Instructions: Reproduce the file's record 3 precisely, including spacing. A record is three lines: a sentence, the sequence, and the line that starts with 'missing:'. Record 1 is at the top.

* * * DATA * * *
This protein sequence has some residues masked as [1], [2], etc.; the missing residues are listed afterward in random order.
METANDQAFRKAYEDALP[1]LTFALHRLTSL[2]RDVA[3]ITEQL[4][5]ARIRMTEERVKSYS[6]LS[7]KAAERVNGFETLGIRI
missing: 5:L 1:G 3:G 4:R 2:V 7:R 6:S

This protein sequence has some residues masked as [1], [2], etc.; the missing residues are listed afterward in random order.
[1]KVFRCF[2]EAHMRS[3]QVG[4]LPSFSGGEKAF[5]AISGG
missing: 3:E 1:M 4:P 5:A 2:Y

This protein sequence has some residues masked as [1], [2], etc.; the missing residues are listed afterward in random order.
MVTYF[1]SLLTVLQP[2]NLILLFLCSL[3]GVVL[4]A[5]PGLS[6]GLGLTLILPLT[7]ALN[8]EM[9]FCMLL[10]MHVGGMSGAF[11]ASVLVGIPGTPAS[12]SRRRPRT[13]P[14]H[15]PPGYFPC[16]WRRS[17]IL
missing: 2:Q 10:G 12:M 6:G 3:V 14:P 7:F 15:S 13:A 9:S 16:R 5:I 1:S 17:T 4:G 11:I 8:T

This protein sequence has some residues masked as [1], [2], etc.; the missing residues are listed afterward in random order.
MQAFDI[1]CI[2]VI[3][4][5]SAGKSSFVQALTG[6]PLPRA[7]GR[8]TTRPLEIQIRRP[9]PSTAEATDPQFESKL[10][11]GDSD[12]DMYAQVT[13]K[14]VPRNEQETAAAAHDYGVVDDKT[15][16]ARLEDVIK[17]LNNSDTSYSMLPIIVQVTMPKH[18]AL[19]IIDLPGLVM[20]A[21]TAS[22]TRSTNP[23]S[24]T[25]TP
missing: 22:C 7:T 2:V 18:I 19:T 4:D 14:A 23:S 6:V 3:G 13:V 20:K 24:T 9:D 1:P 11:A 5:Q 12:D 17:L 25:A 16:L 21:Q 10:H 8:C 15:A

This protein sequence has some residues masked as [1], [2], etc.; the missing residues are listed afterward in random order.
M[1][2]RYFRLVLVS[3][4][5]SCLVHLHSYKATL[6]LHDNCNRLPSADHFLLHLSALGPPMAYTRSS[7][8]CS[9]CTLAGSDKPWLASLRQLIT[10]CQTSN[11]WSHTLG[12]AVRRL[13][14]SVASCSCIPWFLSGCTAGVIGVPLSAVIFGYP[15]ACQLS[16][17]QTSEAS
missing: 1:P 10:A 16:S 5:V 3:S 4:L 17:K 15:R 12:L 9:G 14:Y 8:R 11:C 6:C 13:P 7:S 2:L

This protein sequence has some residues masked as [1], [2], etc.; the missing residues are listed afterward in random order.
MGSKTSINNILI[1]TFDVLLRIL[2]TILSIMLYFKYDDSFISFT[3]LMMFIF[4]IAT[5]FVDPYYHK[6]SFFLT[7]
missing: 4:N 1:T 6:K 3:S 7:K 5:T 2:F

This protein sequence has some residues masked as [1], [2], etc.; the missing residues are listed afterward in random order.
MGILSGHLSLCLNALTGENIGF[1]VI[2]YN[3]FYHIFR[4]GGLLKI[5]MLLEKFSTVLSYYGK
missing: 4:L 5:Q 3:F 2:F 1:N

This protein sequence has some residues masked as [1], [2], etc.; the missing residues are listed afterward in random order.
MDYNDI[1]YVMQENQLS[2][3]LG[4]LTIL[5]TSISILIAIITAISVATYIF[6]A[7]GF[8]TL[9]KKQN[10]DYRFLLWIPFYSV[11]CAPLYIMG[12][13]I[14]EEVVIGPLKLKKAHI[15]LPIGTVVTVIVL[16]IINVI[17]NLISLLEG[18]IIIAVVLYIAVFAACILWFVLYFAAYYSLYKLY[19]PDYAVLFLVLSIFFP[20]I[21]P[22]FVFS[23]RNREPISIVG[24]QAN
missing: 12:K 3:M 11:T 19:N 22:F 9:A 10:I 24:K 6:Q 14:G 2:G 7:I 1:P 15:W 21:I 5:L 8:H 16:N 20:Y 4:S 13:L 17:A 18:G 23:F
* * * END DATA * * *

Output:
This protein sequence has some residues masked as [1], [2], etc.; the missing residues are listed afterward in random order.
MVTYF[1]SLLTVLQP[2]NLILLFLCSL[3]GVVL[4]A[5]PGLS[6]GLGLTLILPLT[7]ALN[8]EM[9]FCMLL[10]MHVGGMSGAF[11]ASVLVGIPGTPAS[12]SRRRPRT[13]P[14]H[15]PPGYFPC[16]WRRS[17]IL
missing: 2:Q 10:G 12:M 6:G 3:V 14:P 7:F 15:S 13:A 9:S 16:R 5:I 1:S 17:T 4:G 11:I 8:T